If you need a boost in your direct sales business (and who wouldn’t want that), the best thing to do besides talking to your current customers is to start selling at vendor events! Vendor events are excellent places to meet new customers, book parties, and even sign up new recruits. Below are our top tips for vendor events, including how to find, prepare for, and rock out vendor events for your direct sales business!
Why should direct sellers do vendor events?
If you’re part of a party plan company, the typical path in direct sales is to have a launch party, schedule bookings from that party, and repeat. After that, you focus on recruiting new consultants at those parties to start growing your team.
But what happens when you hit a dry spell or don’t have enough bookings on your calendar?
What happens when you have too many parties without bookings, and your bookings calendar starts looking a little sparse?
Or what about if you’re just starting in direct sales and don’t have any bookings? (Here’s a great article on getting bookings if this is you).
This is where vendor events shine! You get out in front of potential customers, hosts, and team members, and sometimes you can find some that don’t cost much.
Seriously, how many times in your business do you have people walking up to you and asking about what you do? Probably not too often, I’d have to guess. And that is precisely what happens at a vendor event!
How to find vendor events near me?
First, how do you find the best vendor events for direct sales? If you don’t have any events on your calendar yet or are interested in finding more, head over to our article listing the top 12 ways to find vendor events near me article right here!
What’s your objective?
Before you can prepare for your event, you need to decide what your main objective is. For example, are you going to the event to generate sales? Are you low on home parties and trying to get bookings?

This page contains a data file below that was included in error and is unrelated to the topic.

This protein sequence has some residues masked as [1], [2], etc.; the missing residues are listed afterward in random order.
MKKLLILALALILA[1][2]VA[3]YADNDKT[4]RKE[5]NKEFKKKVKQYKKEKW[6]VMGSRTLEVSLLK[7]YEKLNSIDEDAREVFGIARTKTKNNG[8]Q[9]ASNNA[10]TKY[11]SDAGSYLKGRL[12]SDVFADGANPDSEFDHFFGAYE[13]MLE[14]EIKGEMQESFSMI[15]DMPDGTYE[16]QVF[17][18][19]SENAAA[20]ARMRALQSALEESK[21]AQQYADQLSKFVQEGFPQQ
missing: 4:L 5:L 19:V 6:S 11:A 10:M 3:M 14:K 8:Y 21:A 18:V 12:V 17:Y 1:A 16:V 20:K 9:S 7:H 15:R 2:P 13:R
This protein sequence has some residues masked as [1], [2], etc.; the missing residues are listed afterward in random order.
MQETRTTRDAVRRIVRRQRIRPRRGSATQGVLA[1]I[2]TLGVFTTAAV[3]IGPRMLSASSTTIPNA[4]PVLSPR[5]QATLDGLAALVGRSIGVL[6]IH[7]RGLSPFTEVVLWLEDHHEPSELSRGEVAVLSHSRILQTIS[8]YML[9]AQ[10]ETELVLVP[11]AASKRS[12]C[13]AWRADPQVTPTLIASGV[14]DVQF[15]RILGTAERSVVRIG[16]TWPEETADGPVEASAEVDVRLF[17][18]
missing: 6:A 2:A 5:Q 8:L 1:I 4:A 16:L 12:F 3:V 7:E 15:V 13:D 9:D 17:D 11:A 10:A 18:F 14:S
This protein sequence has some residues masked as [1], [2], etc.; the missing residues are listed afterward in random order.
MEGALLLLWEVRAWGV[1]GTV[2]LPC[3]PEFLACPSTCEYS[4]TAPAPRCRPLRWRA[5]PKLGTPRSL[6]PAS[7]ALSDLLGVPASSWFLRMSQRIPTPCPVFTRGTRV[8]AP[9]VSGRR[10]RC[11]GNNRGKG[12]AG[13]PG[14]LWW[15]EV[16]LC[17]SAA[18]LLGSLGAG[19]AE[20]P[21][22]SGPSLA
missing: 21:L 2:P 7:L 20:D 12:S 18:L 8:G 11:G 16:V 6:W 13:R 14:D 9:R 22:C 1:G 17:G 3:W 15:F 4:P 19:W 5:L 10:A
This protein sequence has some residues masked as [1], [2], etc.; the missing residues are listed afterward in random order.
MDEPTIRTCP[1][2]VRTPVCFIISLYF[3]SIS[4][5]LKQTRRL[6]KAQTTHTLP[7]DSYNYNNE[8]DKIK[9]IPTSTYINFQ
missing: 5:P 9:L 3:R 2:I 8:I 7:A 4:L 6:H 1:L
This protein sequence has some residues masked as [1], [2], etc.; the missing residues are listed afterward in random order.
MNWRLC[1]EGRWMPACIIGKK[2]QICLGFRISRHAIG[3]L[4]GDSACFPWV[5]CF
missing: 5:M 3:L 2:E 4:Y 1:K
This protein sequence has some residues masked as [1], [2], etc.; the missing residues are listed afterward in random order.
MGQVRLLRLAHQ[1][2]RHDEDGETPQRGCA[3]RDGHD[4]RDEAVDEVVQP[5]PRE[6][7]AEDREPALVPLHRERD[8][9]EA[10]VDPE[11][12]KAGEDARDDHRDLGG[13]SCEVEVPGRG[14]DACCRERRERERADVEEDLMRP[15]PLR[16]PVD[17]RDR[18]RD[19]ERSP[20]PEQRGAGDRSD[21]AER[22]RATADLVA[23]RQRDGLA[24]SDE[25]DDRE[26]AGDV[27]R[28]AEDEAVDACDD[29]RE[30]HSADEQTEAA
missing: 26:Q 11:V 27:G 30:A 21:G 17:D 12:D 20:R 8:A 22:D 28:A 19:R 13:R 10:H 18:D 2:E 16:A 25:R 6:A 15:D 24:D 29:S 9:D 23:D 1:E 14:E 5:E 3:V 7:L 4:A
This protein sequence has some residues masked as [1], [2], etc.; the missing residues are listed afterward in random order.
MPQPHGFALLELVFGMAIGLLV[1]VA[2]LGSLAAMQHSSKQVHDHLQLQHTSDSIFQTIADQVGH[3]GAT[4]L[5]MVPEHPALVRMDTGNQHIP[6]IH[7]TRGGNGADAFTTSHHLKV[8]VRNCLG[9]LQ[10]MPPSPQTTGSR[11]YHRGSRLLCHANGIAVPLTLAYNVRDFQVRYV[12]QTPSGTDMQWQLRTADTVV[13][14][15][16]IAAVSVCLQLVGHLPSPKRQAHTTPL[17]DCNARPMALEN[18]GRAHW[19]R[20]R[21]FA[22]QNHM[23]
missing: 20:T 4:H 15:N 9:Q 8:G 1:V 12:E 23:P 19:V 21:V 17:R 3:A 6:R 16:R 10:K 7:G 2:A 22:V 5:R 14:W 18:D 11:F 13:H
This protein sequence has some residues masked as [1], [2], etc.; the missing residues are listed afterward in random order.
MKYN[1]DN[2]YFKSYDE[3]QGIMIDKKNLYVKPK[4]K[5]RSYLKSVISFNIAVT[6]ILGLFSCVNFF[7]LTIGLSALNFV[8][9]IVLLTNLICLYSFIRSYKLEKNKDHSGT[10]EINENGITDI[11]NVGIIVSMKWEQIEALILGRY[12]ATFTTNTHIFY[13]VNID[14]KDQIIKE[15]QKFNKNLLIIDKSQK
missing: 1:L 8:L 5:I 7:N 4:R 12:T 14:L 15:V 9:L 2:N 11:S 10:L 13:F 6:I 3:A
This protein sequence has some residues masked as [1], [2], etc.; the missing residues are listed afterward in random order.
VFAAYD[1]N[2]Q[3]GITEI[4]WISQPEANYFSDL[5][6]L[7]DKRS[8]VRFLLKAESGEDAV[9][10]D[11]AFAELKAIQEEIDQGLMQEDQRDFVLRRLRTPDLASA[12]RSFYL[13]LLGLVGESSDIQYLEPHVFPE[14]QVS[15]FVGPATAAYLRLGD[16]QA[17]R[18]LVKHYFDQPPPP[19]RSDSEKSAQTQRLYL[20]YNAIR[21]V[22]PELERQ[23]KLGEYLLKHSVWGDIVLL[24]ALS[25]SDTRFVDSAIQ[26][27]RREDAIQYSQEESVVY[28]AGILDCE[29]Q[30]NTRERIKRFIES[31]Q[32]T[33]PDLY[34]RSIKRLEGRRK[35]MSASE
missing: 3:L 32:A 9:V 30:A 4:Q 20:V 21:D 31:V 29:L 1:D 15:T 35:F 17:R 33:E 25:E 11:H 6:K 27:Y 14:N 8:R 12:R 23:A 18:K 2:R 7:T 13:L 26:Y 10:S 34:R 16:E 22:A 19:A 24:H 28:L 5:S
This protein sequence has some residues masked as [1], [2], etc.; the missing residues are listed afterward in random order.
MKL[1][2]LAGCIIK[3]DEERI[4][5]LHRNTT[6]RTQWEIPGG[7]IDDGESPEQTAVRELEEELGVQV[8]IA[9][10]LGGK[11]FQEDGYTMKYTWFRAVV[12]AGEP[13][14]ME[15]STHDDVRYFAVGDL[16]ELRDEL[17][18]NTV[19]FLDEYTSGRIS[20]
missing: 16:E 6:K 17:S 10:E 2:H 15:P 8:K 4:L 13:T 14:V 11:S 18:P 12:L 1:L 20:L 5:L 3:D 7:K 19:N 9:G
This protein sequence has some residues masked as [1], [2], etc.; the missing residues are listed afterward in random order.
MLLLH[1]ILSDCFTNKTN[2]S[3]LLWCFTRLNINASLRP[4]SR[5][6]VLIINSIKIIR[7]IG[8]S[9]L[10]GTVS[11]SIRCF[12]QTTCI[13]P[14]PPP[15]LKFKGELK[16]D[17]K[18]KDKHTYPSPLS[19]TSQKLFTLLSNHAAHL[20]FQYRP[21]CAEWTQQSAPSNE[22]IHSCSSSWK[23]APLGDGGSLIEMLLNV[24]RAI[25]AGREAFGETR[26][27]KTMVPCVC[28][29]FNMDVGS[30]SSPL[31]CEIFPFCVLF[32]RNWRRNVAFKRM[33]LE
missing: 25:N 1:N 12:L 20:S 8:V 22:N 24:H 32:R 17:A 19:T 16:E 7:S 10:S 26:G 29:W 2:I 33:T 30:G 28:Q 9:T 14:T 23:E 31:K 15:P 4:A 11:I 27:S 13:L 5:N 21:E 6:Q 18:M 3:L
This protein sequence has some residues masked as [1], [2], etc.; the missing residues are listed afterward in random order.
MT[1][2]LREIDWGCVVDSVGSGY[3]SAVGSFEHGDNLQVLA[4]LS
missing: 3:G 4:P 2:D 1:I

If your objective is for sales, you’ll need to bring more inventory. Focus on your best sellers and consumables (things your customers will need to buy again). Some bigger ticket items can help turn a slow day into a better one with just a few sales.
If your objective is for bookings, you’ll spend more time talking about the benefits of booking and less on each product. Mary at Savvy Selling would always have bookings as her goal as she knew she would make more with bookings than sales. We’ve found success with starting the conversation on sales and nurturing those new customers with a 2-2-2 follow-up campaign. Some would become lifetime customers, some hosts, and some team members!
Either way, make sure you’ve got a system in place to get contact information from prospective customers. More on that below.
How to prepare for a vendor event?
Let’s start with the basics. If you need power for your product or display, speak with the event organizer and make sure your space has it readily available. Next, some shows provide free tables while others rent them to you. If you’re making vendor shows part of your marketing strategy, it may be worth buying a couple of tables (remember, those are tax write-offs!) and bringing your own with you. Next, make sure you have a nice, clean tablecloth for each table. It makes your space look polished and professional.
Look for ways to build your display vertically to get your product’s eye level with your prospects. For example, wooden crates turned sideways look nice and can be stacked.
Have plenty of professional-looking signage at your table. Highlight your company name, your top sellers, and your product bundles.
If it’s an outdoor vendor event, always have a tent with you if possible. Those hot, sunny days are great at the beach, but not so much for you standing there all day long. Let’s not even talk about rain, ugh. It also can be an inviting place for potential customers. Have your signage nice and high if you have a tent so your customers can easily find you.
Arrange your table or tables so you can move freely in your space, preferably in front of your tables to greet new customers.
Don’t fill your tables with clutter. Too many things to look at gets distracting, and a distracted mind moves on instead of buying.
Instead of just handing out your business cards, consider printing a flyer showing your top items, the ways they can be purchased from you, and your hosting options in case your customers “want it all!”
Our top tips for vendor events
Don’t wait for customers to come to you
I’ve seen many consultants sitting behind their tables, waiting for customers to walk up to them. Don’t! Stand in front of your tables and greet new customers as they walk by. Be excited to meet them! This will bring more traffic to your booth.
Never sit behind your tables
If possible, be in front of your tables so you can easily talk to your customers without speaking over something. Of course, there are times when this may not be possible, depending on the size of the booth, but if you can, be out front with a smile on your face! Create your own traffic (link maybe from spreadsheet).
Make it easy for your customers to pay you!
Bring cash, your Square reader, and maybe even have a Venmo account ready for your events.
Split large, expensive vendor events with a team member